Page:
1 That’s Where I Belong 3:12
2 Darling Lorraine 6:39
3 Old 2:20
4 You’re The One 4:28
5 The Teacher 3:36
6 Look At It 3:54
7 Señorita With A Necklace Of Tears 3:42
8 Love 3:50
9 Pigs, Sheep And Wolves 3:59
10 Hurricane Eye 4:12
11 Quiet 4:17
Bonus Tracks:
Live From “You’re The One: In Concert”; Warner Home Video *38529; January 2001
12 That’s Where I Belong 3:42
13 Old 2:40
14 Hurricane Eye 6:00

Paul Simon – vocals (all tracks), acoustic guitar (tracks 7, 8, 10), electric guitar (tracks 1-4, 6-8, 10), sitar[1] (track 8)
Steve Gorn – bamboo flute (tracks 1, 5, 6, 8)
Larry Campbell – pedal steel guitar (tracks 5, 6)
Dan Duggan – hammer dulcimer (track 10)
Jay Elfenbein – vielle (track 1), vihuela (tracks 1, 2, 11)
Steve Gadd – drums (tracks 1-7, 9, 10)
Jamey Haddad – percussion (tracks 1-10)
Peter Herbert – upright bass (tracks 4, 11)
Bakithi Khumalo – bass (tracks 1-4, 7-9)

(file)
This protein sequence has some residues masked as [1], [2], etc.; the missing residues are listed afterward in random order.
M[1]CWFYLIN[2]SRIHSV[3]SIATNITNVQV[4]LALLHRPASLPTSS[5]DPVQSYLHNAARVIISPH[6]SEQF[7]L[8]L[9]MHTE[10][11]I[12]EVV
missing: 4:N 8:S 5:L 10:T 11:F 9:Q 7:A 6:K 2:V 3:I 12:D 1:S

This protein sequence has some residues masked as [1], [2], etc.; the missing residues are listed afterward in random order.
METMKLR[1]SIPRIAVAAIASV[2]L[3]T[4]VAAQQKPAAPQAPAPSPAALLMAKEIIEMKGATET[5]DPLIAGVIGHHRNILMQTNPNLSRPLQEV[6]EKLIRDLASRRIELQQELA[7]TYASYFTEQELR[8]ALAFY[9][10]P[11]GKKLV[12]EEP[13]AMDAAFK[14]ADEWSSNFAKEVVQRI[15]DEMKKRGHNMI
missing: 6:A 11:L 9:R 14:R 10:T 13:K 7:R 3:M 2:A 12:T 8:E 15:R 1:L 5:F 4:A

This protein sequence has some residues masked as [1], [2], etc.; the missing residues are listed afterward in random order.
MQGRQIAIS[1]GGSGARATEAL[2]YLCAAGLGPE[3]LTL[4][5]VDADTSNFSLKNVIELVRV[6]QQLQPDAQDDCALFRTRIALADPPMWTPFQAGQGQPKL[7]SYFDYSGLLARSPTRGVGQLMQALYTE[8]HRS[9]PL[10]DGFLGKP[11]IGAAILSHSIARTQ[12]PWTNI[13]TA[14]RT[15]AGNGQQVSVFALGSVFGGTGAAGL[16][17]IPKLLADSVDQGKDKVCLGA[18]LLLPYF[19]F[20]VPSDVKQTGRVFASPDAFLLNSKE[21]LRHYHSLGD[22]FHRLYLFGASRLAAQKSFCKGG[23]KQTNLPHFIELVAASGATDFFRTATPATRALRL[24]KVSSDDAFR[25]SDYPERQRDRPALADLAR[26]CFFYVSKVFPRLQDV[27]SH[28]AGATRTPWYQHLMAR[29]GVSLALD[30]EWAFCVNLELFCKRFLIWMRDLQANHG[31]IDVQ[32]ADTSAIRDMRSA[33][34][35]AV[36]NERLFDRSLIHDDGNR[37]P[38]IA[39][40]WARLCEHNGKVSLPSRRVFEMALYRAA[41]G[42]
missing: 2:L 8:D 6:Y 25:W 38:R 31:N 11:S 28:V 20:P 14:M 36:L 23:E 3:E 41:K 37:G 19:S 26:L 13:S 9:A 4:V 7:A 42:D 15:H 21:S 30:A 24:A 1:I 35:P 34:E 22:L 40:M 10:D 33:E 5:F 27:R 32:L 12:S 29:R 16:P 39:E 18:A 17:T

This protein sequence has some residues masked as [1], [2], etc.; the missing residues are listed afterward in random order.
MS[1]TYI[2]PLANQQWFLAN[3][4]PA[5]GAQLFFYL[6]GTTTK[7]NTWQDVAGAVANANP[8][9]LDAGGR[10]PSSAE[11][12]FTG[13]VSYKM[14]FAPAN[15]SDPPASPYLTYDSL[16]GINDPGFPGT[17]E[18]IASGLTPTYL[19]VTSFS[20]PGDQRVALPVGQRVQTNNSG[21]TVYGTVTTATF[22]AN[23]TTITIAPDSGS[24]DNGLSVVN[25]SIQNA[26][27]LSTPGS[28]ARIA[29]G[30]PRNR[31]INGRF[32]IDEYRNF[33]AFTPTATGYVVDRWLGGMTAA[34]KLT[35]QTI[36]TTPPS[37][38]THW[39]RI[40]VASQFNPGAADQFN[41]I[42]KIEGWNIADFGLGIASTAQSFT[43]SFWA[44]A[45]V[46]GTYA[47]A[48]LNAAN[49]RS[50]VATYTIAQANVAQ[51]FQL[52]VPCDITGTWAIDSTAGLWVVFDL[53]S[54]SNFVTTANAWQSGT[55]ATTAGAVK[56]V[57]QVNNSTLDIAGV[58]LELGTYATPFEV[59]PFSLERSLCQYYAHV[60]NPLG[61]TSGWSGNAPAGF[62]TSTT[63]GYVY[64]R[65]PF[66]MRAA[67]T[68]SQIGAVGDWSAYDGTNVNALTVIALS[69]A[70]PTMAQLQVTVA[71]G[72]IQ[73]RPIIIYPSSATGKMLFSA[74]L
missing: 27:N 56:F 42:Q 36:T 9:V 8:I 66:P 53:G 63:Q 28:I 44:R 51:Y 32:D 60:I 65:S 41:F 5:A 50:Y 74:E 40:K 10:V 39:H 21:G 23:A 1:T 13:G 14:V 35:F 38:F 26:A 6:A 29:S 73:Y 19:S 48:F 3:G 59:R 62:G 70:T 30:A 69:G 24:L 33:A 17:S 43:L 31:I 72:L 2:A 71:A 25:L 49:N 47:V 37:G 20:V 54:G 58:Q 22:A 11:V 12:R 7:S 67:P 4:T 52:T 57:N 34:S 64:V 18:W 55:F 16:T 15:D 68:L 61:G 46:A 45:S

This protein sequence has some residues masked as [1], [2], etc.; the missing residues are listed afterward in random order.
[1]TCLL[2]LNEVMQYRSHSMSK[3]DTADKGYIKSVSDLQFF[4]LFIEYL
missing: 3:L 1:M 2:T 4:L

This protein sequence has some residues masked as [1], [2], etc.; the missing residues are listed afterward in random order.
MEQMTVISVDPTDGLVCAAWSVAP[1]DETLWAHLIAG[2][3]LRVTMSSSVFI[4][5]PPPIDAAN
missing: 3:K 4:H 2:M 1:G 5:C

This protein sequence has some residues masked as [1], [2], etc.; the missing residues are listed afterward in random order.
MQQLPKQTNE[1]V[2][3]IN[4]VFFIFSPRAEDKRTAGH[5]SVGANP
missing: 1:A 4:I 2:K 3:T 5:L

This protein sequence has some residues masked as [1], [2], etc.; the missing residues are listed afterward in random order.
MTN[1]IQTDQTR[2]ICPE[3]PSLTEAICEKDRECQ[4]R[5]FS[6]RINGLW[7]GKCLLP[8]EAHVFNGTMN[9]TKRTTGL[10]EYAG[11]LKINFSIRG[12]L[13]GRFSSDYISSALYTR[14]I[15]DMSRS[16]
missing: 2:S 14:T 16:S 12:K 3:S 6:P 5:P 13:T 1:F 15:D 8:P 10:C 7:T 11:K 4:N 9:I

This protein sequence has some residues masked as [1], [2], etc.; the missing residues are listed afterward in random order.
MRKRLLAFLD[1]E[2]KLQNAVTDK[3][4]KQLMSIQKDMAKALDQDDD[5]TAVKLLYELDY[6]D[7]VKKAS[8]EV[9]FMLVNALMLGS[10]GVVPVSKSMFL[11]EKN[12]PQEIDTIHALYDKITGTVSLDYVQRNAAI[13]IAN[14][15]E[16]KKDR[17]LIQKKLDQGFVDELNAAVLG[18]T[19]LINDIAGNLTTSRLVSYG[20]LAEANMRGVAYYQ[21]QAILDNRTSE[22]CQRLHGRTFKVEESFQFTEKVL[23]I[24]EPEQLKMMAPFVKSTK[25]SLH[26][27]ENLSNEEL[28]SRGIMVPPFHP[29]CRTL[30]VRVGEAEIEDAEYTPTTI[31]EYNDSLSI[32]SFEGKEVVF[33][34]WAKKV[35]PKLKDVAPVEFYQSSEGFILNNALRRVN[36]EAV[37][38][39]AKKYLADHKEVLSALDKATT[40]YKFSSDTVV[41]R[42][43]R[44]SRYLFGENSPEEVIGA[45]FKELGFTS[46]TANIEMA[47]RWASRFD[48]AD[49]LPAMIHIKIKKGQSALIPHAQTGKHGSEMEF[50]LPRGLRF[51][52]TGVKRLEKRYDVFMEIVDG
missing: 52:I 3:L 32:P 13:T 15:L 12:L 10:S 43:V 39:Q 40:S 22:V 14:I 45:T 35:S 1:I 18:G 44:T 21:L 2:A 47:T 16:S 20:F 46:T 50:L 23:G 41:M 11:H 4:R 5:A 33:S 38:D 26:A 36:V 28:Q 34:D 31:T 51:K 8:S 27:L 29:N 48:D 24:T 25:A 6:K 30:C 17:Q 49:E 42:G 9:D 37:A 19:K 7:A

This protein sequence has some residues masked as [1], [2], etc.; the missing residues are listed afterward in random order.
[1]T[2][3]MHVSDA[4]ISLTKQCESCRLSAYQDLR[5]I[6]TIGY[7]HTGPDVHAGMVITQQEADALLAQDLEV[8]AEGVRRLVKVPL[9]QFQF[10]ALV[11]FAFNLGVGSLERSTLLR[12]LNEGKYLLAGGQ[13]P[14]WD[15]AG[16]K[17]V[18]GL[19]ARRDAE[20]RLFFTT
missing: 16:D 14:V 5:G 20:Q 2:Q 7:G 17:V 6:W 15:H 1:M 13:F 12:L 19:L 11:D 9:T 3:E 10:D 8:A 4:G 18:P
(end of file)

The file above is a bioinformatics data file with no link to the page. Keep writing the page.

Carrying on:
Skip LaPlante – harp (tracks 7, 11), bowls (track 11), whirly tube (track 11)
Abraham Laboriel – bass (tracks 5, 6, 10)
Howard Levy – harmonica (track 5)
Alain Mallet – pump reed organ (tracks 4, 7, 11), wurlitzer (track 1)
Vincent Nguini – acoustic guitar (track 10), electric guitar (tracks 1-4, 6, 8-10)
Stanley Silverman – arrangement of french horns (tracks 2, 5)
Andy Snitzer – soprano (track 3) & tenor (tracks 2, 4) saxophone
Evan Ziporyn – bass clarinet (tracks 1, 5), soprano (track 3) & tenor (track 2, 4) saxophone
Clifford Carter – celeste (tracks 2, 6, 10), keyboard glockenspiel (track 10)
Mark Stewart – dobro (track 7, 9, ), cello (track 2), electric guitar (track 2), sitar (tracks 7), banjo (track 10), pedal steel gong (track 9), tromba doo (track 11)
Steve Shehan – percussion (tracks 1-10)